Few know that the Cannes Grand Prix-winning central instalment in Park's Vengeance trilogy was in fact inspired by a manga by Garon Tsuchiya, though by all accounts the adaptation was very loose. Both works involve a man locked away for 15 years for no reason he can understand, before being unleashed to wreak havoc on his captors. The film version has become famous for two things: an extraordinary single-shot side-view battle scene in which our hero batters a corridor full of thugs with a hammer and his fists, and the scene where he bites a chunk out of a live octopus. Yes, animals were harmed in the making of this movie, though apparently that's not such a big deal in Korea, where according to Wikipedia they eat live octopi all the time. Either way, the film was a smash, an international directing star was born, and rumours of a Hollywood remake (though probably not the one directed by Spielberg and starring Will Smith) continue to circulate. THWatch the fight scene. What else?

Read the Time Out review

See 10 through to 6

Author: Derek Adams, Adam Lee Davies, Paul Fairclough, Tom Huddleston, David Jenkins and Bethany Rutter



Users say

5 comments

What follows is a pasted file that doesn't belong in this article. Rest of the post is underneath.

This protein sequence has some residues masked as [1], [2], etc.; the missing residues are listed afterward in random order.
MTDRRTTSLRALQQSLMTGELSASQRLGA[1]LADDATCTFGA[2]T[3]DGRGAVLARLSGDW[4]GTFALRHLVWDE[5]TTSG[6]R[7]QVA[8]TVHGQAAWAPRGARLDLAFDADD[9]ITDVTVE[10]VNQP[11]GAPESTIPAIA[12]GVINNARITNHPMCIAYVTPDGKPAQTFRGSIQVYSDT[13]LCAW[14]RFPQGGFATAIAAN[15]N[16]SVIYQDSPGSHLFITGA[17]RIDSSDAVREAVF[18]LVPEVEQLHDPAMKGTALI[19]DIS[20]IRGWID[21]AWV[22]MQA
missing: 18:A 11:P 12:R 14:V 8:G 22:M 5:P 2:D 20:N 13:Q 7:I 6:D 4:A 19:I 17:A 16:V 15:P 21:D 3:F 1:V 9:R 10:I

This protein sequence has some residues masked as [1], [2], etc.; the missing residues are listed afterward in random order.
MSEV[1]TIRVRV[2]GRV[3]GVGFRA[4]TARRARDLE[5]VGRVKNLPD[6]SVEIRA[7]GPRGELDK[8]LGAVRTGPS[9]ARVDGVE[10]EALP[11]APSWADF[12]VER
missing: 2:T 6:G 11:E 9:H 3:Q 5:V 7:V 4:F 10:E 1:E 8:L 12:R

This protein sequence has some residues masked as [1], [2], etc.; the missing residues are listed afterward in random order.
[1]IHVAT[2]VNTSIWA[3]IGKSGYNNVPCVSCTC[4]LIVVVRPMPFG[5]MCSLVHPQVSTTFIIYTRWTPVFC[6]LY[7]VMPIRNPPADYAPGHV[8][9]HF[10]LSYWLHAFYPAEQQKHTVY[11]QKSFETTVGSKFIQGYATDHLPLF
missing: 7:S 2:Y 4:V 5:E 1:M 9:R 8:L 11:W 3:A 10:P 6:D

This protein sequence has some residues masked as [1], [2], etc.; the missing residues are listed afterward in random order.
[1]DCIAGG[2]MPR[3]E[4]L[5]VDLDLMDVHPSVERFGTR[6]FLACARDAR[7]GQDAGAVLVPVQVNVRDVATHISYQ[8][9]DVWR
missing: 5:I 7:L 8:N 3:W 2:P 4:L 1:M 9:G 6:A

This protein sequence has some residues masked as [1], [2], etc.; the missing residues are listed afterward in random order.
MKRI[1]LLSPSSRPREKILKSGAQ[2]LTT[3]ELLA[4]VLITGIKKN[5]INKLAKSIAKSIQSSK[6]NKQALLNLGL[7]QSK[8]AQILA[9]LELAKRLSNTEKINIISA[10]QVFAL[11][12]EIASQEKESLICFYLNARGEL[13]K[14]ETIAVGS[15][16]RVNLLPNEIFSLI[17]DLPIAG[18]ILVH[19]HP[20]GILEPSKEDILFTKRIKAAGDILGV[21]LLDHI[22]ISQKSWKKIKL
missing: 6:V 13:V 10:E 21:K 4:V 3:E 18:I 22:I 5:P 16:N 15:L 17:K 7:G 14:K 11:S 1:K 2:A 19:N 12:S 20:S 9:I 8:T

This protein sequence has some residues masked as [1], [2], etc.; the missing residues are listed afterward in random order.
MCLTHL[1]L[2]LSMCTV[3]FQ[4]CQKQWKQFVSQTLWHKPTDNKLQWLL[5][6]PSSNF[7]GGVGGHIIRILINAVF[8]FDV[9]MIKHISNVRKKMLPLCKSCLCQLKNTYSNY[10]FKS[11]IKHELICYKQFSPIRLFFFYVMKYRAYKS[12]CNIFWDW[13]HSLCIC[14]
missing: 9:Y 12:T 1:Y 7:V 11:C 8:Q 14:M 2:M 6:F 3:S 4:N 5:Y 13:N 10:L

SKYLER
SKYLER

WHAT!!!!! Are you kidding me. Hulk and Xmen before the DARK KNIGHT!!! Clearly you shouldn't be making best film lists. Because they have NO idea what is good or not.

Mickah
Mickah

Actually, Nick Nolte turns into a giant placenta at the end of Hulk. The Ang Lee film is boring, too long, poorly acted, and the Oedipal stuff is nonsense (actually everything Nick Nolte says is nonsense)... but the sequence when the Hulk finally lets rip in broad daylight is terrific, and puts most crappy action movie directors to shame (all right, I just mean Michael Bay). It seemed to me like the Louis Leterrier film took out the stupid psychology stuff, but couldn't figure out what to put in its place - the result is just empty. And anyone who thinks that the ending of the Watchmen film is an improvement over the giant squid is just clutching at straws, I'm afraid. It's just a weak-piss imitation of Heroes season one (oh, but with extra cities being destroyed, I forgot!).

AC
AC

Agree that Ang Lee's Hulk is HORRIBLE. I have tried to watch it several times and have never made it through the entire movie in one sitting. When I saw it in the cinema I actually fell asleep. The only other movie I've done that in is Spawn (which, given the stupidity of this list will probably be in the top 5).

AriochRIP
AriochRIP

Ang Lee's Hulk is a travesty, an utter disaster, one of the worst films ever made. So bad, you can still smell its stink while watching Ed Norton's Incredible Hulk, which is a damn good movie.

JYHASH
JYHASH

I'm sorry, but you don't IMPROVE upon the original "Watchemen" ending. And it's height on this list makes this whole endeavour a waste of time.